A severe weather outbreak is possible beginning Monday Evening and continuing all night into Tuesday. This setup has another dangerous factor in that it will be a nighttime event. The Storm Prediction Center has greatly expanded the Category 3/Enhanced Risk zone to include Northwest Texas, the Big Country, Concho Valley, and North Texas. This enhanced risk zone is where we’re most concerned about the threat of widespread damaging straight-line wind gusts. Considering how strong the winds aloft are I wouldn’t be surprised to see a few wind gusts exceed 75 MPH. Likewise strong wind shear will also mean a tornado threat all night. I encourage you to check back for forecast updates and to have a way to receive severe weather warnings tomorrow night. Scroll to the bottom of this blog for safety tips.
SEVERE STORMS ARE EXPECTED TO INITIATE ACROSS THE CENTRAL AND
SOUTHERN HIGH PLAINS LATE AFTERNOON TO EVENING ON MONDAY. AN
EXTENSIVE SQUALL LINE SHOULD FORM MONDAY NIGHT AND PUSH EASTWARD
ACROSS PARTS OF OKLAHOMA AND TEXAS. TORNADOES…DAMAGING WINDS…AND
LARGE HAIL ARE ANTICIPATED.
The simulated radar loop included with this post is courtesy of the 4 kilometer North American Model (4KM NAM) run from 6 AM this morning. No weather model gets everything exactly right so don’t expect the radar to literally look like what is shown here. Times on the graphic are in Zulu/UTC. Central Time is six hours back so 00Z would by 6 PM Monday, 03Z 9 PM Tuesday, 06Z is 12 AM Tuesday et al. We expect the first severe thunderstorms to initially develop across the eastern Texas Panhandle and near or just east of the Caprock around 5-6 PM Monday. These initial storms have the potential to be supercellular in an environment supportive of severe weather. Moderate instablity and strong wind shear will combine to produce the threat of golfball size hail, damaging wind gusts over 60 MPH, and the potential for tornadoes. Thunderstorm initiation may hold off right until sunset making this a nocturnal event.
Strong forcing/lift will cause a line of storms to quickly develop on the Texas Panhandle/Oklahoma border south into the Big Country and Concho Valley by the evening hours Monday. This line will race east into an environment characterised with very strong wind shear and an unstable airmass. A powerful low level jet and a maritime environment will allow the atmosphere to remain unstable all night along and east of the squall line. Unlike the spring months we can see severe weather threats continue all night in the fall/cool season. Winds around 5,000 feet above sea level will be above 70 MPH by midnight Tuesday across Northwest Texas and North Texas. The squall line will have the potential to bring some of that wind to the surface in the form of damaging wind gusts.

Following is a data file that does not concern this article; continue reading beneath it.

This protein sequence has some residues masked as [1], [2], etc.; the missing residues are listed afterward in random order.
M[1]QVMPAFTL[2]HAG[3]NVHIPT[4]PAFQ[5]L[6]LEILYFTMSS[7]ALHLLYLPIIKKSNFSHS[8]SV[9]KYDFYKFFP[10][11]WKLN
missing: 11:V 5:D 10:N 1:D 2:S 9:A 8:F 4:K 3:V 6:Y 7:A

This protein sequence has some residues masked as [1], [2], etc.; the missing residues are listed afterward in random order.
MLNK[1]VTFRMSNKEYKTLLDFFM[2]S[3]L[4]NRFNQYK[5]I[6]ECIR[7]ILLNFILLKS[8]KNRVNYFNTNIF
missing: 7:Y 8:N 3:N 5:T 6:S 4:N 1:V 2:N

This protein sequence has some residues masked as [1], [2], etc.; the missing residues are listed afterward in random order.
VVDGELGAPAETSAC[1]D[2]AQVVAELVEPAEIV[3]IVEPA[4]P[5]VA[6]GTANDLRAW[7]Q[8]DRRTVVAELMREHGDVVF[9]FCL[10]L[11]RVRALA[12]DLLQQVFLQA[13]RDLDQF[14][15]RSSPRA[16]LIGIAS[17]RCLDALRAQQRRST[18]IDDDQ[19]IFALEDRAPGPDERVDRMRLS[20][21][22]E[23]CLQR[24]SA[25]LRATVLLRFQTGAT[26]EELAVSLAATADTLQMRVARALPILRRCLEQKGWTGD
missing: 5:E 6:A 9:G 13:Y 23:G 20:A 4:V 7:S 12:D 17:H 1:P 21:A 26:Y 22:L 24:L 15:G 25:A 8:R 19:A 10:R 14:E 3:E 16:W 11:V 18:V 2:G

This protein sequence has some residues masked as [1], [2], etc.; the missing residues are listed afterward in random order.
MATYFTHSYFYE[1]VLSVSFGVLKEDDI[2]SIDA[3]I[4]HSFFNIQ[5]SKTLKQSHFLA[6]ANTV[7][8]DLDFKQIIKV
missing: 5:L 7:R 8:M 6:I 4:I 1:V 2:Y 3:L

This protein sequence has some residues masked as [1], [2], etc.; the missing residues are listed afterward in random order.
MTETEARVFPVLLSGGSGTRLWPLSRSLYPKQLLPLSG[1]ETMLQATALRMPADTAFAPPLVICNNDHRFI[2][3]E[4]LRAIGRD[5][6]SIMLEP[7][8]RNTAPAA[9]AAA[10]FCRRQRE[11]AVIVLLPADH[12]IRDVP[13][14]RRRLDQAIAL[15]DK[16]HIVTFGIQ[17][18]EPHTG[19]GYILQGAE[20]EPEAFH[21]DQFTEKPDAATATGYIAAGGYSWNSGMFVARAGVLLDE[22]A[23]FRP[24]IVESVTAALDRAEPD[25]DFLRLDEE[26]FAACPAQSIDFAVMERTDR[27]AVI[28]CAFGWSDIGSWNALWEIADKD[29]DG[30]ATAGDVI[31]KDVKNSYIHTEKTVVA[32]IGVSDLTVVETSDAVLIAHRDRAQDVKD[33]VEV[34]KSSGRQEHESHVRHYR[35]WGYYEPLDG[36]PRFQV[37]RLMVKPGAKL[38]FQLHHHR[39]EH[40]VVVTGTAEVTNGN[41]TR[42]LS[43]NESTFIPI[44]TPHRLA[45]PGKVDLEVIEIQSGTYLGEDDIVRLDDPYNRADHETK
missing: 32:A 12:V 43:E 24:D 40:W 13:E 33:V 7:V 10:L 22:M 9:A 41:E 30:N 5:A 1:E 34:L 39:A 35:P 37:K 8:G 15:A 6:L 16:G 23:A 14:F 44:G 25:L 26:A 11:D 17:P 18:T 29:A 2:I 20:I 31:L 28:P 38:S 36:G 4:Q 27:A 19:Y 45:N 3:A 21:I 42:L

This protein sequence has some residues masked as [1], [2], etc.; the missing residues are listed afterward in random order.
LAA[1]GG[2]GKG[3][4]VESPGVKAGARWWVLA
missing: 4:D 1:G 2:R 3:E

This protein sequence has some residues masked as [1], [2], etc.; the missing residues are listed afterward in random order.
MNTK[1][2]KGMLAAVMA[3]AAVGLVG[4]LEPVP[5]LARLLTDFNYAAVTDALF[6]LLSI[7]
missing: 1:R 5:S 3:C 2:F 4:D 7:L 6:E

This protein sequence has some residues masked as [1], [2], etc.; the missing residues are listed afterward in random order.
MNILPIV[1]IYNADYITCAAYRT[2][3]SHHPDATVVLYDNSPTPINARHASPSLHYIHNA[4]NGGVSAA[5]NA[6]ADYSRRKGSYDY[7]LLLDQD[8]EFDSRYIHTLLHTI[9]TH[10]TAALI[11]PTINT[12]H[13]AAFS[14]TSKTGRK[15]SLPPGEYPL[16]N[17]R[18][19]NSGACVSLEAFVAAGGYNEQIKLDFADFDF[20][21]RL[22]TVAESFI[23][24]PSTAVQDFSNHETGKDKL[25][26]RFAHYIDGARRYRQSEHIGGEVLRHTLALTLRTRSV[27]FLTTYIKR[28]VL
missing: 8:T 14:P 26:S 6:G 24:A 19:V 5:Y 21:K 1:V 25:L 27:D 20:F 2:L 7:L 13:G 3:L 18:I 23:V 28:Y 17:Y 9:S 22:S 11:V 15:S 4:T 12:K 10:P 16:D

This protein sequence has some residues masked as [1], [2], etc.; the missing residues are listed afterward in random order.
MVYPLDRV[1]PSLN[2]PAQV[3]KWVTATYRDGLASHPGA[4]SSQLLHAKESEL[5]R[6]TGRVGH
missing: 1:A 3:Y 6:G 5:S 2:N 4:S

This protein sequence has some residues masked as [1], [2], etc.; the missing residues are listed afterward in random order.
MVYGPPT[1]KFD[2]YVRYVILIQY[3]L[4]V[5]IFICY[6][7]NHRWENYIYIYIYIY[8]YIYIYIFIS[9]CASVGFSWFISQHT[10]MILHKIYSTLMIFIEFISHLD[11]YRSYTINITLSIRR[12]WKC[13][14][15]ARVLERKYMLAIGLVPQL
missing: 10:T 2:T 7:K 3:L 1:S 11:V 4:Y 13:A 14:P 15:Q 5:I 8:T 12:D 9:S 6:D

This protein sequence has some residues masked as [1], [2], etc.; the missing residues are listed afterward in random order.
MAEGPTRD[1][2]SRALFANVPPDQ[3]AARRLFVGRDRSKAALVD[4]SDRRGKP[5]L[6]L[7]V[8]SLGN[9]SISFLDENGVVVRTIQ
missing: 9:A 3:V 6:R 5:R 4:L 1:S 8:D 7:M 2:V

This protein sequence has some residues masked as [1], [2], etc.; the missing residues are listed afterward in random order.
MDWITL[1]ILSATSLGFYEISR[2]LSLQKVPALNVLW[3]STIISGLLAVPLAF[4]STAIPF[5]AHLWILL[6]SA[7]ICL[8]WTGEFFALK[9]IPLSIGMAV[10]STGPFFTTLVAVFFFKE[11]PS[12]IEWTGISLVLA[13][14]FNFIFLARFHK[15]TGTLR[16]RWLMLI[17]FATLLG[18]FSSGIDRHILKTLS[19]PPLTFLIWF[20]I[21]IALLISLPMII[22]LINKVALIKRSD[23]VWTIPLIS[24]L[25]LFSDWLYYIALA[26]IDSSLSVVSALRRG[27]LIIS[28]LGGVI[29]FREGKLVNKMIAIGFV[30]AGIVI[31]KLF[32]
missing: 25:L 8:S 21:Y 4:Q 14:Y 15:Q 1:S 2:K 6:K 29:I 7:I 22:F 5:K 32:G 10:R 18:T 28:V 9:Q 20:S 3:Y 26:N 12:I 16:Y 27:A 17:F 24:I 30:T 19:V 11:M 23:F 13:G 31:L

Very strong low level windshear means isolated tornadoes are possible within the line as it races east overnight Monday. Widespread wind gusts of 50 to 70 MPH will be the primary threat. Embedded circulations in the squall line may produce isolated tornadoes. Any discrete thunderstorms that form east/ahead of the line could become tornadic due to very strong wind shear. Some hail is also a secondary threat.
Severe weather is likely during the nighttime hours Monday into Tuesday Morning. A line of severe thunderstorms will race east across Northwest Texas, the Big Country, and Concho Valley late Monday Night into early Tuesday morning. The squall line should impact the Interstate 35 corridor from the Red River south into Central Texas between 3 AM and 6 AM with a damaging wind and isolated tornado threat. From there the line will continue moving east with a severe weather threat in Northeast Texas, East Texas, and Southeast Texas. Timing aspects have the potential to change as we get closer to Monday Night.
The threat for severe weather means you should have a way to receive severe weather warnings and have a severe weather safety plan. Know where to go if a warning is issued for your area. Have a plan and you’ll be good to go! The threat for storms is something all Texans live with. Folks in California live with earthquakes and those along the Gulf Coast live with hurricane threats. There is no reason to be fearful of this upcoming event. I was scared to death of storms as a kid – like beyond scared. I dealt with that fear by learning more about weather. Now I chase storms and have a better understanding of the mechanics of severe weather. The chance of a tornado hitting you is tiny. Even a large tornado (which we’re not expecting) is small compared to the size of a county. Have at least two ways to receive warnings, have a safety plan practiced and ready to go, and you’ll be just fine!